As he did in Zona–which took on Andrei Tarkovsky’s Stalker–in Broadsword Calling Danny BoyDyer gives us a scene-by-scene reaction to and reading of the film. And perhaps as only he can, the author both extols and denigrates–lovingly and entertainingly no matter which way he falls–this acme of the late ’60s action movie.

Dyer is in discussion with Joanathan Lethem, author of eleven novels, including The Fortress of Solitude and Girl in Landscape.

 




Karina Longworth, “SEDUCTION” w/ Mark Olsen

Posted in skylight books, book stores, books, Film, nonfiction, film/tv, history by skylightbooks on November 28th, 2018

In recent months, the media has reported on scores of entertainment figures who used their power and money in Hollywood to sexually harass and coerce some of the most talented women in cinema and television. But as Karina Longworth reminds us, long before the Harvey Weinsteins there was Howard Hughes--the Texas millionaire, pilot, and filmmaker whose reputation as a cinematic provocateur was matched only by that as a prolific womanizer.

His supposed conquests between his first divorce in the late 1920s and his marriage to actress Jean Peters in 1957 included many of Hollywood's most famous actresses, among them Billie Dove, Katharine Hepburn, Ava Gardner, and Lana Turner. From promoting bombshells like Jean Harlow and Jane Russell to his contentious battles with the censors, Hughes--perhaps more than any other filmmaker of his era--commoditized male desire as he objectified and sexualized women. Yet there were also numerous women pulled into Hughes's grasp who never made it to the screen, sometimes virtually imprisoned by an increasingly paranoid and disturbed Hughes, who retained multitudes of private investigators, security personnel, and informers to make certain these actresses would not escape his clutches.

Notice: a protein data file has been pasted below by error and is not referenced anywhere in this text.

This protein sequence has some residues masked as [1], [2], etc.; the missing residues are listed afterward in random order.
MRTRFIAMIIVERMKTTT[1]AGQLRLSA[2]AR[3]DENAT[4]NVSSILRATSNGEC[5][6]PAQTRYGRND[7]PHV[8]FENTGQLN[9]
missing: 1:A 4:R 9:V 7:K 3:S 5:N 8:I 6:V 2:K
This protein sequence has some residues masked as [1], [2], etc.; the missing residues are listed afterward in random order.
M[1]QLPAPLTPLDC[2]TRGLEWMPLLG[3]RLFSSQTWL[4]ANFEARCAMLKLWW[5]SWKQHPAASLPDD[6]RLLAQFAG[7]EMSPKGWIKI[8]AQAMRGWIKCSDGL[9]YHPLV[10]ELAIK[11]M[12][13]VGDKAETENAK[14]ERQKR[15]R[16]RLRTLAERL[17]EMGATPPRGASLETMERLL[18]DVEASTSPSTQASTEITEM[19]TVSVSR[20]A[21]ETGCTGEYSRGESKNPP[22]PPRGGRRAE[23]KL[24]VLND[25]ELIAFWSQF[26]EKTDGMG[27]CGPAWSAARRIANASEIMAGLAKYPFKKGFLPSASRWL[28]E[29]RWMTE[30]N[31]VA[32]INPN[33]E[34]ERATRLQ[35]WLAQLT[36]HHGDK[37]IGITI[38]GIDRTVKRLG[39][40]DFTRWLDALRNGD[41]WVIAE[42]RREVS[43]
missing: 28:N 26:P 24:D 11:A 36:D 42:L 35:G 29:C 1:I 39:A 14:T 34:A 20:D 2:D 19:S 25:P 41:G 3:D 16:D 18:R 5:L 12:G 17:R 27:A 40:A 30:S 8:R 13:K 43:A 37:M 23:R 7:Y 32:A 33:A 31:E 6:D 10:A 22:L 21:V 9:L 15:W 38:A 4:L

Vivid, perceptive, timely, and ridiculously entertaining, Seduction is a landmark work that examines women, sex, and male power in Hollywood during its golden age--a legacy that endures nearly a century later.

Longworth is in conversation with Mark Olsen, who writes about all kinds of movies for the Los Angeles Times.




WNBA/LA: National Reading Group Month

Posted in literature, skylight books, book stores, books, Memoir, Film, film/tv, journalism by skylightbooks on October 18th, 2018

WNBA/LA celebrates National Reading Group Month with a special Women in Media panel, featuring Gretchen Bonaduce (Surviving Agent Orange), Laura Dave (Hello Sunshin), and Robinne Lee (The Idea of You), with moderator Ezina Le Blanc.




Joshua Mattson, “A SHORT FILM ABOUT DISAPPOINTMENT”

Posted in literature, skylight books, book stores, books, fiction, Film, film/tv by skylightbooks on September 2nd, 2018

Set in a wildly imaginative and uncannily familiar world of nanny states and extreme rationing, Safe Zones and New Koreas, A Short Film About Disappointment is an uproarious story of trying to keep it together in turbulent times. Told in the form of 81 movie reviews, this is an ingenious novel about art and revenge, insisting on your dreams and hitting on your doctor, written by a Joshua Mattson, a debut novelist with a rotten wit and the imagination of a hyperactive child.